Chapter XIX. Flames
 

For the girls during the happy, work-filled, pleasure-filled days that followed, only one cloud darkened the horizon. That was the continued strange behavior of Will Ford.

About a week after their arrival, Grace had received a letter from him, saying that he was coming on for an indefinite stay. Betty found her friend with the letter clenched tight in one hand, while the other crushed a handkerchief into a hard little ball.

"Why, Grace, what is the matter?" Betty sat down beside her and slipped a sympathetic arm about her shoulders. "Tell me, have you had bad news?"

"No, I suppose you couldn't exactly call it that," said Grace wearily, folding up the letter and replacing it carefully in its envelope. "As a rule I'd think it was mighty good news. Will is coming to Camp Liberty."

"Oh, has he enlisted, after all?" cried Betty impulsively, and the next minute could have bitten her tongue out for her thoughtlessness.

The tears had risen to Grace's eyes and she had turned away.

"No," she said, very softly. "He hasn't enlisted."

Betty's brow puckered in bewilderment.

"Did he say why he was coming on?" she asked, not knowing just what to say.

"He said he was coming on business," Grace replied listlessly, then added, with a sudden fierce outburst of emotion: "I wish he'd stay in Deep-dale. I wish, if he can't be honorable and live up to his ideals like the other boys, he wouldn't come where they are. If he is my brother, I'm ashamed----"

"Hush, Grace, hush," cried Betty soothingly, putting a firm hand over her friend's mouth. "You're all excited and worked up now or you wouldn't say such things. Didn't I tell you before that Will has his reasons? Are you going to let a friend have more faith in him than his own sister?"

"Betty Nelson," Grace began angrily, then broke down and began to sob weakly. "I can't help it," she said, as Betty tried to comfort her. "I've always loved Will so, and been so proud of him. He's been such a good brother, too! I simply can't understand it!"

"Never mind," went on Betty soothingly, trying desperately to think of something really comforting to say. "Maybe after Will gets here he'll explain things. Till then, as my mother says, we'll just be 'canty wi' thinkin' aboot it.'"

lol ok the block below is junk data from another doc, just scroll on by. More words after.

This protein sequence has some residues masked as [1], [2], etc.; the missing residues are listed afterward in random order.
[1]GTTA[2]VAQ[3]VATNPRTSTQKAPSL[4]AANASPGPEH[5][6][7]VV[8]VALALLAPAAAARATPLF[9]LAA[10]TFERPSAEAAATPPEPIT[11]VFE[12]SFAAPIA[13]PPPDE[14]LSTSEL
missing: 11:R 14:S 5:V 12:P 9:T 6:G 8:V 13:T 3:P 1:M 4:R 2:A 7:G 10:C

But when the conversation was reported to the other girls, it troubled them a good deal, and they longed to solve the mystery. And when Will came he refused to be of any help whatever, keeping almost entirely to himself, and answering questions put to him vaguely, if at all. His actions became more and more mysterious, and it was absolutely impossible to make him out.

"Just leave him alone," was Allen's advice, and the girls were reluctantly obliged to follow it.

"But I wish I knew!" sighed Betty.

"Yes," was all Allen answered.

Then something happened that for a time drove the mystery from their minds. It was after a particularly long and hard day, when the girls had been entertaining at the Hostess House all morning and part of the afternoon.

Then about three or four o'clock in the afternoon, they had gone downtown to do some very necessary shopping, and had been unable to get back to dinner till seven o'clock; and that evening the boys had arranged to take them to the theater.

By the time it was all over, and the boys had left them at the Hostess House, they were very, very tired and very, very happy.

"I never felt so sleepy in my life," said Grace, sitting down on the edge of the bed and stretching her arms above her head. "And yet we've had such a good time. If somebody doesn't give me another chocolate I won't be able to stay awake long enough to get undressed. Thanks, Amy, you always were a friend of mine."

"Well, I never laughed so much in my life," declared Mollie, pulling off her slipper and wiggling her toes contentedly. "I think it's perfectly wonderful to go out with the boys in uniform. They look so splendid and we feel so very important."

"Goodness, don't you think they feel important, too?" yawned Grace. "I know that Teddy Challenger does."